More children ought to be playing in great outdoors

COMMENT: University has to prove it offers value for money

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Do kids still climb trees, or are they too busy on their Xboxes or iPads these days?

Growing up, I was lucky enough to have a horse chestnut tree in our back garden that my grandad had planted when he was a child.

A trip to Go Ape at the weekend brought back some very happy childhood memories of climbing trees.

I also recalled the popularity ours gave me with other children, who desperately wanted to come round and climb it with me.

Looking back, what great exercise it was too.

I’d love it on a windy day, as high up as I could get, swaying backwards and forwards in the gusts.

I’m wondering what my folks thought when they heard faint cries of ‘help’ as, on one occasion, I went a little too high and couldn’t free my legs.

Apparently they were about to call the fire brigade as they didn’t fancy climbing up to rescue me!

As technology takes over, the simple things that entertained and stimulated us as kids no longer seem cool.

For instance, you never see homemade go-karts on the streets any more.

I remember finding an old pram, taking the frame off and building this most amazing kart that, on our street, regularly beat the bus from one end to the other.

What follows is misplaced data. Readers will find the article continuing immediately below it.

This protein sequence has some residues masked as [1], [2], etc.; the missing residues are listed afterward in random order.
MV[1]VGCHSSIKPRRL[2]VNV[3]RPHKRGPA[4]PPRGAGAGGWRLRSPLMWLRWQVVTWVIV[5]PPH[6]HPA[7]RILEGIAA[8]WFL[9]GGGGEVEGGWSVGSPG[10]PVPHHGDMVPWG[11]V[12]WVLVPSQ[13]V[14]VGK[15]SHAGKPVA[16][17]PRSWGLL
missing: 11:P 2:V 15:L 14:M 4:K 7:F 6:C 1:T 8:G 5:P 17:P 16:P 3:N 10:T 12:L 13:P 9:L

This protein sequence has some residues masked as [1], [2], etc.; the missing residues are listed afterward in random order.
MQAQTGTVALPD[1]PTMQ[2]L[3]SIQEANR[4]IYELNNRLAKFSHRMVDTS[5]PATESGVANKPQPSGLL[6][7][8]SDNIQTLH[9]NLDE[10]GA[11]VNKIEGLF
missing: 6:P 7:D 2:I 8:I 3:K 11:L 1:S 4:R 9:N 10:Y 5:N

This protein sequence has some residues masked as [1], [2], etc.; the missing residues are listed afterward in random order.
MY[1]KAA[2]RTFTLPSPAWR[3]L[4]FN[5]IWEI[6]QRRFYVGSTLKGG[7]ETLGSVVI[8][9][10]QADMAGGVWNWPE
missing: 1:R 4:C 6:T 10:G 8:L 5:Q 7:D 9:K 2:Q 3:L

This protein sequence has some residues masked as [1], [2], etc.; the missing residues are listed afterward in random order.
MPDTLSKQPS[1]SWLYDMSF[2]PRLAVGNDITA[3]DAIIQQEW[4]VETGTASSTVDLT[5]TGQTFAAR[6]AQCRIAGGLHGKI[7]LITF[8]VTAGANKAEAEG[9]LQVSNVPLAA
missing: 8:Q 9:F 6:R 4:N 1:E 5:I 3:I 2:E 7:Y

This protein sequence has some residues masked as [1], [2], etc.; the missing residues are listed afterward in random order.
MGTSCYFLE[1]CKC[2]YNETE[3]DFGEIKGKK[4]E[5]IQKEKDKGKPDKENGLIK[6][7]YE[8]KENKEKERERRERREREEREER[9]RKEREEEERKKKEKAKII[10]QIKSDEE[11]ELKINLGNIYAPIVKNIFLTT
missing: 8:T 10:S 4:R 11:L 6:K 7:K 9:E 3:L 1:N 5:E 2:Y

So the trees were keeping us fit and the karts were teaching us practicality.

I’m sure several old ladies who regularly had to dodge us would disagree, but these were important pastimes.

The other great thing was that they were cheap too.

Isn’t it crazy to think that, in 2013, some children are suffering from rickets because of a lack of vitamin D caused by not enough sunshine?

I know our summers have been disappointing recently, but that’s just ridiculous.

So is it time to get kids away from their computer games and up trees and on homemade buggies instead?

A bit of dirt and a few lumps and bumps are all part of growing up.

To my mind, playing in the great outdoors and not on Call Of Duty or Halo is where you learn life’s important lessons.